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Undescended Testicle (Cryptorchidism)

What is an undescended testicle?

Undescended testicle (cryptorchidism) is a condition that affects about 3% of full-term baby boys and up to 30% of premature baby boys.

This occurs when one or both testicles do not descend into the scrotum. If the condition is left untreated, it can lead to potential long-term complications.

There are several possible causes of cryptorchidism, including hormonal problems, genetic abnormalities, and intrauterine compression.

Who gets an undescended testicle?

The exact cause of undescended testicles is unknown, but it is thought to be due to a combination of genetic and environmental factors.

The condition is more common in certain families, and boys born prematurely or with low birth weight are also at increased risk.

What problems can occur?

If undescended testicles are not treated, it can lead to fertility problems later in life. When the testicles are in the abdomen, they are warmer than needed. This can affect the quality of the sperm and decrease sperm production.

Another complication of an undescended testicle is an elevated risk of hernias. Hernias happen when an organ or tissue pushes through an opening in the surrounding muscle wall.

Hernias can be painful, and if they're not treated, they can cause serious health problems. Surgical intervention is the only way to fix a hernia. Undescended testicles can lead to tumor growth, as the testicles cannot properly regulate their temperature. Tumors are more likely to grow in warmer environments, so boys with undescended testicles need surgery as soon as possible.

How is an undescended testicle diagnosed?

A doctor will perform a physical exam of the abdomen and genitals. They may also order an ultrasound or other imaging tests to get a better look at the testicles.

Sometimes, a blood test may be ordered to check hormone levels. Once a diagnosis is made, cryptorchidism treatment can begin. Depending on the severity of the condition, surgery may be required to move the testicles into their proper position.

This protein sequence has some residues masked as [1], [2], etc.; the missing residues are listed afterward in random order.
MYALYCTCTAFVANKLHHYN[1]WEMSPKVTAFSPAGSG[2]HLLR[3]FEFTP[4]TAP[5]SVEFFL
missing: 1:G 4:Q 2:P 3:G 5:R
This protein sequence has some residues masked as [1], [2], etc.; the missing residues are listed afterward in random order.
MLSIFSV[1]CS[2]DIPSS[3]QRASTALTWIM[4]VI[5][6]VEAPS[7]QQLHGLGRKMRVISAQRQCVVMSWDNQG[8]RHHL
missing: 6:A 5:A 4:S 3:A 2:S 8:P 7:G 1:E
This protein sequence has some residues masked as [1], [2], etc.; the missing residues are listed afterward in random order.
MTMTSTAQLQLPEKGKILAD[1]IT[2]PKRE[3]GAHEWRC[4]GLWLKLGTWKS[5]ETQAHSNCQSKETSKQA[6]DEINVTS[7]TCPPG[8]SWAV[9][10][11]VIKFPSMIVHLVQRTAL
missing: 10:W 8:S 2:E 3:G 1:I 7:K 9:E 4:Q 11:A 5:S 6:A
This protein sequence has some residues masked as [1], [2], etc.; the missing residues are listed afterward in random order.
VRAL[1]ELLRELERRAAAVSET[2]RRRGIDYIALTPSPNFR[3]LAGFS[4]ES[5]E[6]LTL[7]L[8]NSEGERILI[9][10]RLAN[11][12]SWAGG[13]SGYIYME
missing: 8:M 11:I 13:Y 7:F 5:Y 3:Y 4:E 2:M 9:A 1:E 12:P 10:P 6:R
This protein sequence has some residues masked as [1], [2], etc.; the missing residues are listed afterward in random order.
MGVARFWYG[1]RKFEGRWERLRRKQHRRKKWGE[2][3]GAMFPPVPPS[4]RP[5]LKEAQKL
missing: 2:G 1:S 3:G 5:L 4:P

In other cases, medication may be used to help encourage the descent of the testicles.

Undescended Testicle Treatment

The surgery to correct an undescended testicle is called orchiopexy.

During undescended testicle surgery for an undescended testicle, the surgeon will make a small incision in the groin area and gently push the testicle down into the scrotum. The surgeon will then sew the opening in the scrotum shut.

The surgery is typically performed on an outpatient basis, and patients can typically return home the same day.

When is surgery needed?

Surgery may be recommended if the testicle has not descended by six months of age.

The earlier the surgery is performed, the better. That’s because there is a greater risk of fertility problems later in life if the condition is not corrected.

What can I expect from surgery?

You will check in at the hospital or surgery center on the day of surgery. Your child will then be taken to the pre-operative holding area, where you will wait until it is time for your child to be taken back to the operating room.

The surgeon will meet with you to go over the procedure details and answer any final questions you may have.

Your child will then be given medication to help them relax and fall asleep. Once under anesthesia, the surgeon will make an incision in the inguinal skin crease and pull the testicals into the scrotum.

Any associated hernia between the abdomen and scrotum is closed at the same time.

What to expect after surgery

Immediately after surgery, your child will be taken to a recovery room, where they'll be monitored for a short time. Once stable, your child will be discharged home with aftercare instructions.

Your child will need to take it easy for the first few days after surgery but should be able to resume normal activities within a week or two. You'll likely have follow-up appointments with your doctor to ensure your child is healing properly.

Before you leave, your team will review specific things to do at home regarding your child's care. Please follow these guidelines:

  • Incision Care: Your child may have a transparent plastic or gauze dressing over their incision. Keep the area clean and dry.
  • Bathing: Your child may take a shower/shallow bath five days after surgery. Sponge baths are ok before the five days; however, incisions should not be underwater for at least one week.
  • Activity: Your child should slowly return to a limited activity level. Older children should be out of bed and walking — no running, bike riding, or playing sports until your doctor approves. Toddlers should not play with straddle toys for ten days after undescended testicle surgery.
  • Diet: Your child may go back to their regular diet. Nausea is not uncommon for the first day or two post-operations, but it will eventually pass. If your kid feels sick, give them small sips of clear liquids now and then (like juice or ginger ale).
  • Medication: Occasionally, after undescended testicle surgery, a prescription for pain medicine may be prescribed by your child's doctor. You may also be instructed to give acetaminophen or ibuprofen if approved by your doctor.